“Mankell has lived ‘one foot in the snow, one foot in the sand’ since 1986, when he became director of Teatro Avenida in the Mozambican capital of Maputo. He traces the novel’s origin to a news story 10 years ago about Chinese construction foremen mistreating African workers while building a new Chinese-funded government building in Maputo.

    “‘When I heard about that, I started to really reflect on the idea of China in Africa,’ Mankell says. The Man from Beijing explores the irony that China, once the victim of colonialism, now seems intent on colonial expansion.

    “‘China has one enormous domestic problem, and that is what to do with all of the hundreds of millions of peasants that they really do not use. I read just the other day that China has rented land in Kenya to move some one million peasants to Africa. What I try to say in this book is, we have to be very careful about what is happening in Africa. There is a risk that something bad is happening now.'”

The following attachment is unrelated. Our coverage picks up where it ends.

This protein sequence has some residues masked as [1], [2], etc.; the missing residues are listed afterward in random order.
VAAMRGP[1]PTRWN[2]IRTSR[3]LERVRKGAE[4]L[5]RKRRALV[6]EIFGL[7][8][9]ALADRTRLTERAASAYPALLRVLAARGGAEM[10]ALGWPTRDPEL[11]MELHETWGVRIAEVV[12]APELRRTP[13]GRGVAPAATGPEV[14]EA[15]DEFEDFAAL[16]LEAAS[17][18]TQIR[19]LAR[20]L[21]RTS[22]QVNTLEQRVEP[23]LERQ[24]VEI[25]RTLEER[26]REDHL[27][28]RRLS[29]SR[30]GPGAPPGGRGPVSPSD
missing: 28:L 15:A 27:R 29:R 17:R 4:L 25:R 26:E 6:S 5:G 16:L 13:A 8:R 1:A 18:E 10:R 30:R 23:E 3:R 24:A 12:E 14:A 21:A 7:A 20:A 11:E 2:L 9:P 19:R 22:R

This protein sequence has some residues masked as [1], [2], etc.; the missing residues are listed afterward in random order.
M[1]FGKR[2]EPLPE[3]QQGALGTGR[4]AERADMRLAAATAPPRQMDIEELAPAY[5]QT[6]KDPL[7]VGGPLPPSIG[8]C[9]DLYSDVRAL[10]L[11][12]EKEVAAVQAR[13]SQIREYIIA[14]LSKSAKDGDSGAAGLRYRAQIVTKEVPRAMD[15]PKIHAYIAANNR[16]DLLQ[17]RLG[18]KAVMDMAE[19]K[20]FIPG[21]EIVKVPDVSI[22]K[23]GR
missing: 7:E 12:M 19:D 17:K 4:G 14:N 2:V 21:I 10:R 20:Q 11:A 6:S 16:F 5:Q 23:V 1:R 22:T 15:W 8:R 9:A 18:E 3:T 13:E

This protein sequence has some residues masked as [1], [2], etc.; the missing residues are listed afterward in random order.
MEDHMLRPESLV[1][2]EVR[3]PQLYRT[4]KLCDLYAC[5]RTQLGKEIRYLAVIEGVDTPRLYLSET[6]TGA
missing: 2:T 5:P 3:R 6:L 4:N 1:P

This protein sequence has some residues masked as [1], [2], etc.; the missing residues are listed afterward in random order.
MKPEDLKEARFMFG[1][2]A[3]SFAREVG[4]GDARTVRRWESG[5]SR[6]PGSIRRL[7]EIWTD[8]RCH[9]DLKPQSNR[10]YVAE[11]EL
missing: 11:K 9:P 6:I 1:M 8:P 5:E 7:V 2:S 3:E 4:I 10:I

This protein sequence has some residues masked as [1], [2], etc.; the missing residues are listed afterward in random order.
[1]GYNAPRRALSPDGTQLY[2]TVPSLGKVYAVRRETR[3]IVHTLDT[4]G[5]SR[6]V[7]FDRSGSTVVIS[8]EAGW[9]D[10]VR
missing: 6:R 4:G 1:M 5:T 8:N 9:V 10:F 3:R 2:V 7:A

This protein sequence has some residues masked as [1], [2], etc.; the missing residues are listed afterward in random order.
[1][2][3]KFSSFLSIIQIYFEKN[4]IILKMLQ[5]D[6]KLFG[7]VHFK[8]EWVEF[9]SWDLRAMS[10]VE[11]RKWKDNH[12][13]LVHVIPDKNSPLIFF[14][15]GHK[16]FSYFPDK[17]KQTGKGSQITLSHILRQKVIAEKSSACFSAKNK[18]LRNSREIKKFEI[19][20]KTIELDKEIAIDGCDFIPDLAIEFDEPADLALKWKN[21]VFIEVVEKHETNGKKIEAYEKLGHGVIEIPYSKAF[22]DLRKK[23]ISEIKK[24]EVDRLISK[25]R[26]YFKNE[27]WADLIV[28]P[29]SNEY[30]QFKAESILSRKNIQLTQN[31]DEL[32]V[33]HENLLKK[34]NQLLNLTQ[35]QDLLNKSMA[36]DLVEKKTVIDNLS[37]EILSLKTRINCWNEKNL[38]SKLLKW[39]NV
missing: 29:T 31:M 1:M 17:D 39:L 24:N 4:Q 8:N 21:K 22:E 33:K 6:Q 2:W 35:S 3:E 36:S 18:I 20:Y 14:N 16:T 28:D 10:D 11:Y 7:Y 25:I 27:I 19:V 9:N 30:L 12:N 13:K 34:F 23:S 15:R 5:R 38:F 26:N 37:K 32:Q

5. B Balz says:

    President Bush did more for Africa than any other President. I think that we are most definitely safeguarding American goodwill.

  6. analogkid,

    Relax, McBerry supporters. I heard a rumor that Ken supported Barack Obama in the last election.

    (FYI, I skipped “bizarre and tragic” and went straight for “false and slanderous.” Your move Ken. )

    Sorry kid, but I won’t be lured back to the McBerry thread, even by “false and slanderous”. Seriously, it is a tragic waste of time and brain cell activity.

    Nice try though. My theory is that there is a statistically strong positive correlation between time spent on those threads and brain cell deterioration.

    Oh, and your Mom said to tell you that your Underoos are in the dryer when you need them. 🙂

Comments are closed.